Date of Award

Spring 5-15-2018

Author's School

Graduate School of Arts and Sciences

Author's Department

Political Science

Degree Name

Doctor of Philosophy (PhD)

Degree Type



One of the most significant assumptions we invoke when making quantitative inferences is the conditional independence between observations. There are, however, many situations when we may doubt this independence. For instance, two seemingly distinct data-generating processes may in fact share unobserved relations. Time-series and cross-sectional studies are also plagued by a lack of independence. If we ignore this common violation of our fundamental modeling assumptions we may draw improper conclusions from our data. This dissertation introduces two methods to the political science literature: a zero-inflated multivariate ordered probit and Gaussian process regression for time-series cross-sectional analyses. This latter model is then applied to demonstrate that executives in Latin America enjoy increased public support following ideological moderation, but executives are less willing to moderate during election years. These effects, however, are conditional on the extremity of the executive. The dissertation as a whole contributes both methodologically and theoretically to the field.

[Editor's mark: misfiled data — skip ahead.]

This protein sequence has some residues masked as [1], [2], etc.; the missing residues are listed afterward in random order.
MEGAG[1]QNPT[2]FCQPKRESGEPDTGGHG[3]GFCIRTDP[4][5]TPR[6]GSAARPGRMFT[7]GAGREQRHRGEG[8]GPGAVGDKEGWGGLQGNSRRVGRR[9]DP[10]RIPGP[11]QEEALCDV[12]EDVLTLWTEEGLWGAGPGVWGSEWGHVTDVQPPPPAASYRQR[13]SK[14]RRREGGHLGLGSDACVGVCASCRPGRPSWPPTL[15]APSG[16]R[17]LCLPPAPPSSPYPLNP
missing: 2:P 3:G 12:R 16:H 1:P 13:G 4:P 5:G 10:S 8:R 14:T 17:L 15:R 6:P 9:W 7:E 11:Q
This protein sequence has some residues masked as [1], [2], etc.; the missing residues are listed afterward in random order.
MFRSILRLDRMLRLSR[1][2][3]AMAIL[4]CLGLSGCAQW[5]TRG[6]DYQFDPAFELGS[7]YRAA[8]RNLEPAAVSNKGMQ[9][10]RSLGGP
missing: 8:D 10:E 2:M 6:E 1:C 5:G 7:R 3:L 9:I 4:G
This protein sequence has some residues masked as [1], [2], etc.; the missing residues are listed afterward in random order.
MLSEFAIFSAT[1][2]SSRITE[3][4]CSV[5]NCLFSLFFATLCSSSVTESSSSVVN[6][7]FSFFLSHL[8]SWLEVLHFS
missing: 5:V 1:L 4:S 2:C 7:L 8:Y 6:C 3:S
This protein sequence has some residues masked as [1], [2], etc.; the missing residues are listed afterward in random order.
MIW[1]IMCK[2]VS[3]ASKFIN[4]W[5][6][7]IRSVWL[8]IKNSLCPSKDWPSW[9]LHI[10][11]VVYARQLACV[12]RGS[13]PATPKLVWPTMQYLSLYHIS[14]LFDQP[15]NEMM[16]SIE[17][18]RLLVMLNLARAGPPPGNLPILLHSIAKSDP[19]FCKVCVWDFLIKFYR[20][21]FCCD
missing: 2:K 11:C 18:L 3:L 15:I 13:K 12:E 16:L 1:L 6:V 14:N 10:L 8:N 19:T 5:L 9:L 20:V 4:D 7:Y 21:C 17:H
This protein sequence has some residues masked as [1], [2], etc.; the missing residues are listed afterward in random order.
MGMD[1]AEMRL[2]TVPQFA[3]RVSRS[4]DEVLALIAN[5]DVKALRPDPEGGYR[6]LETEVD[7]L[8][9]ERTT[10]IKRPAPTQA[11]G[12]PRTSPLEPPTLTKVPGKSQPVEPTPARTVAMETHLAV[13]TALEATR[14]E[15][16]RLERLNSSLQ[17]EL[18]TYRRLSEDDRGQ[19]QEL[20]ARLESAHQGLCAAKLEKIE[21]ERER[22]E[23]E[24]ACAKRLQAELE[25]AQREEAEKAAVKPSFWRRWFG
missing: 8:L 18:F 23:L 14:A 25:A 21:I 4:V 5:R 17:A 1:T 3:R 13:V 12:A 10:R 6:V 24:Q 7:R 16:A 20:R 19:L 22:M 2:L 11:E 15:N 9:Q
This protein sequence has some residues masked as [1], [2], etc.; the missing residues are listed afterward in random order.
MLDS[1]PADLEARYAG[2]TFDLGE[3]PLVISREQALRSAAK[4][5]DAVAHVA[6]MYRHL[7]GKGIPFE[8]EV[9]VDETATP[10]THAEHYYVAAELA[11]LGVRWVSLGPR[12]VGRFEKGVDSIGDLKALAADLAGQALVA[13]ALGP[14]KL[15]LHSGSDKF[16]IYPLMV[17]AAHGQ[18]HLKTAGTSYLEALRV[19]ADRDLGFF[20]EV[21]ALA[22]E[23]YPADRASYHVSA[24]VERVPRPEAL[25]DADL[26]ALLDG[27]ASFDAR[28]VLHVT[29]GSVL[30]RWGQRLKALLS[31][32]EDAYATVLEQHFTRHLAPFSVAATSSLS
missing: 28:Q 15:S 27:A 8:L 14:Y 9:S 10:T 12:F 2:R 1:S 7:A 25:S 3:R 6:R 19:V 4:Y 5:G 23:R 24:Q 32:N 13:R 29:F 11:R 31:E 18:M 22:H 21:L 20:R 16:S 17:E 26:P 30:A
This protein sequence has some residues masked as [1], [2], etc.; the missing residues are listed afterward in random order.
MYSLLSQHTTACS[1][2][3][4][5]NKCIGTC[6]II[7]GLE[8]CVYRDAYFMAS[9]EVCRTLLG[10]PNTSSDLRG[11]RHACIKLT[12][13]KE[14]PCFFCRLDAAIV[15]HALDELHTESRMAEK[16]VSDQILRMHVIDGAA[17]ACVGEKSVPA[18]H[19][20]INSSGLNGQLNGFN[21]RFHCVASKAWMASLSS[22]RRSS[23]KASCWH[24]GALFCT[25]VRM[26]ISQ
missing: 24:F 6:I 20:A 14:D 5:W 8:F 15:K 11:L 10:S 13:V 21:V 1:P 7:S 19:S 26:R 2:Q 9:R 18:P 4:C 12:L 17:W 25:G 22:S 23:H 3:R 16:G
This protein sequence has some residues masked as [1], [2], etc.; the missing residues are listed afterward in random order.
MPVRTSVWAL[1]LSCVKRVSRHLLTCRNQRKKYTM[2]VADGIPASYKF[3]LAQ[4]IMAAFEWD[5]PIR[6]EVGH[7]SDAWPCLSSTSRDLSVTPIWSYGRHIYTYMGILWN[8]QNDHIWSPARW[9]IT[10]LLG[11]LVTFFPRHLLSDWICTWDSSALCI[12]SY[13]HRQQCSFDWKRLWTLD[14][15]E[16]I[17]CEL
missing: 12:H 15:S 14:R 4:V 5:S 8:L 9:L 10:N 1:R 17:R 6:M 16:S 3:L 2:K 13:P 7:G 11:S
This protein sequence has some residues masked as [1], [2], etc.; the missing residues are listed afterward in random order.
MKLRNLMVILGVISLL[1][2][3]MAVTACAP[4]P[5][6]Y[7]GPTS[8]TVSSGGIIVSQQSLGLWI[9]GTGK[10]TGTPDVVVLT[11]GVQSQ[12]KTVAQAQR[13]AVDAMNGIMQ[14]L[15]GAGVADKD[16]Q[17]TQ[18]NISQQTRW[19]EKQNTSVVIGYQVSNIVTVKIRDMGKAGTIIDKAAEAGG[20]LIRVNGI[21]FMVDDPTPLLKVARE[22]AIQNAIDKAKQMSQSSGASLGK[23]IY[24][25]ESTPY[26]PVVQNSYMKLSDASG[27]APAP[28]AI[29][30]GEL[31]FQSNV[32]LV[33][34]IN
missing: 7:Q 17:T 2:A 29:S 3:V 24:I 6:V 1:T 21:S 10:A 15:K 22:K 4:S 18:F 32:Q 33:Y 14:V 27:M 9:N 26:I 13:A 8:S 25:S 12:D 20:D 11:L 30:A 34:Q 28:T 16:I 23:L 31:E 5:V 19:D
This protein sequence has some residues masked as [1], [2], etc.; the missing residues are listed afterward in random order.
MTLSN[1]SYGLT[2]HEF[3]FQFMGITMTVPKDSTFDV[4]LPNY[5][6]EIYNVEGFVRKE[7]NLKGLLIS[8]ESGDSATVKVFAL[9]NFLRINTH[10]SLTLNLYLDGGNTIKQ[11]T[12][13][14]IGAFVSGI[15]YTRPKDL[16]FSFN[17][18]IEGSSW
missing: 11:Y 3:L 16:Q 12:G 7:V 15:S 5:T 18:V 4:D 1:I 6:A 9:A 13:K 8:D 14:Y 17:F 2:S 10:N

English (en)

Chair and Committee

Jacob M. Montgomery

Committee Members

Roman Garnett, Jeff Gill, Guillermo Rosas, Margit Tavits,


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